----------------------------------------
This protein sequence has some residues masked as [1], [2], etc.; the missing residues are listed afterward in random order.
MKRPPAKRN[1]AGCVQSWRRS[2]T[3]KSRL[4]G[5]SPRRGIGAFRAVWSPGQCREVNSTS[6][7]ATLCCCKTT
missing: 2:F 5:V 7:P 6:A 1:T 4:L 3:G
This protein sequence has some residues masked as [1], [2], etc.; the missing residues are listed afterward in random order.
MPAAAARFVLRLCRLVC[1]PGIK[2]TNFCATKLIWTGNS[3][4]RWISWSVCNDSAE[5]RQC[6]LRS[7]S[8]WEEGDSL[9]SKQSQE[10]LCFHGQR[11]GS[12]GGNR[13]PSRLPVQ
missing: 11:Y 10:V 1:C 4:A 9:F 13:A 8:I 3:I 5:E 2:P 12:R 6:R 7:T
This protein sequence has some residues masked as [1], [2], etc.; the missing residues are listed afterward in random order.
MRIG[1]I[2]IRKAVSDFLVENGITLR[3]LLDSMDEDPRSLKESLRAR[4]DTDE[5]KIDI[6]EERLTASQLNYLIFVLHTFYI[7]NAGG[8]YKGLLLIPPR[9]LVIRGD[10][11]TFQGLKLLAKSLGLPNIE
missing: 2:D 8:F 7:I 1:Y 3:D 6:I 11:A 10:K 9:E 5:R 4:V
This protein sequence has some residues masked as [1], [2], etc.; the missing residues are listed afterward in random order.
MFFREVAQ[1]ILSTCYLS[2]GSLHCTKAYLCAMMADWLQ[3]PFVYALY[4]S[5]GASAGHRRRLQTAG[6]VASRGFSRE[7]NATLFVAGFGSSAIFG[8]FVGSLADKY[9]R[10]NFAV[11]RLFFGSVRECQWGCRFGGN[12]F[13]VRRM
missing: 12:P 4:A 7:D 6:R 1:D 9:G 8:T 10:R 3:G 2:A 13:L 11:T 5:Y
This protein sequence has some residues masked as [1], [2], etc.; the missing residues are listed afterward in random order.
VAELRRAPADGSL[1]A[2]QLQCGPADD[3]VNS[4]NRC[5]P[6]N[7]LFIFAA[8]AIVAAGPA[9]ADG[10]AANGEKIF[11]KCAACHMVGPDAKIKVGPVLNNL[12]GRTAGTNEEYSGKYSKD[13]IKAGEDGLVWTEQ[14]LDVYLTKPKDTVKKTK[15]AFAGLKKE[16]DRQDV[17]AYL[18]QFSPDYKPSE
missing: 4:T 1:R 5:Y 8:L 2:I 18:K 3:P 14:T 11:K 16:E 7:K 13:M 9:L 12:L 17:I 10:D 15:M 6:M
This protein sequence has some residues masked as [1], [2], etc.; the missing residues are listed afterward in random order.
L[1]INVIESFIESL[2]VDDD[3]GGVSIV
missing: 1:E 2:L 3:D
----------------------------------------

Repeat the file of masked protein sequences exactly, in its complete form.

This protein sequence has some residues masked as [1], [2], etc.; the missing residues are listed afterward in random order.
MKRPPAKRN[1]AGCVQSWRRS[2]T[3]KSRL[4]G[5]SPRRGIGAFRAVWSPGQCREVNSTS[6][7]ATLCCCKTT
missing: 2:F 5:V 7:P 6:A 1:T 4:L 3:G
This protein sequence has some residues masked as [1], [2], etc.; the missing residues are listed afterward in random order.
MPAAAARFVLRLCRLVC[1]PGIK[2]TNFCATKLIWTGNS[3][4]RWISWSVCNDSAE[5]RQC[6]LRS[7]S[8]WEEGDSL[9]SKQSQE[10]LCFHGQR[11]GS[12]GGNR[13]PSRLPVQ
missing: 11:Y 10:V 1:C 4:A 9:F 13:A 8:I 3:I 5:E 2:P 12:R 6:R 7:T
This protein sequence has some residues masked as [1], [2], etc.; the missing residues are listed afterward in random order.
MRIG[1]I[2]IRKAVSDFLVENGITLR[3]LLDSMDEDPRSLKESLRAR[4]DTDE[5]KIDI[6]EERLTASQLNYLIFVLHTFYI[7]NAGG[8]YKGLLLIPPR[9]LVIRGD[10][11]TFQGLKLLAKSLGLPNIE
missing: 2:D 8:F 7:I 1:Y 3:D 6:I 11:A 10:K 9:E 5:R 4:V
This protein sequence has some residues masked as [1], [2], etc.; the missing residues are listed afterward in random order.
MFFREVAQ[1]ILSTCYLS[2]GSLHCTKAYLCAMMADWLQ[3]PFVYALY[4]S[5]GASAGHRRRLQTAG[6]VASRGFSRE[7]NATLFVAGFGSSAIFG[8]FVGSLADKY[9]R[10]NFAV[11]RLFFGSVRECQWGCRFGGN[12]F[13]VRRM
missing: 12:P 4:A 7:D 6:R 1:D 9:G 8:T 10:R 3:G 2:A 13:L 11:T 5:Y
This protein sequence has some residues masked as [1], [2], etc.; the missing residues are listed afterward in random order.
VAELRRAPADGSL[1]A[2]QLQCGPADD[3]VNS[4]NRC[5]P[6]N[7]LFIFAA[8]AIVAAGPA[9]ADG[10]AANGEKIF[11]KCAACHMVGPDAKIKVGPVLNNL[12]GRTAGTNEEYSGKYSKD[13]IKAGEDGLVWTEQ[14]LDVYLTKPKDTVKKTK[15]AFAGLKKE[16]DRQDV[17]AYL[18]QFSPDYKPSE
missing: 4:T 1:R 5:Y 8:L 2:I 18:K 3:P 14:T 11:K 16:E 7:K 13:M 9:L 12:L 17:I 10:D 15:M 6:M
This protein sequence has some residues masked as [1], [2], etc.; the missing residues are listed afterward in random order.
L[1]INVIESFIESL[2]VDDD[3]GGVSIV
missing: 1:E 2:L 3:D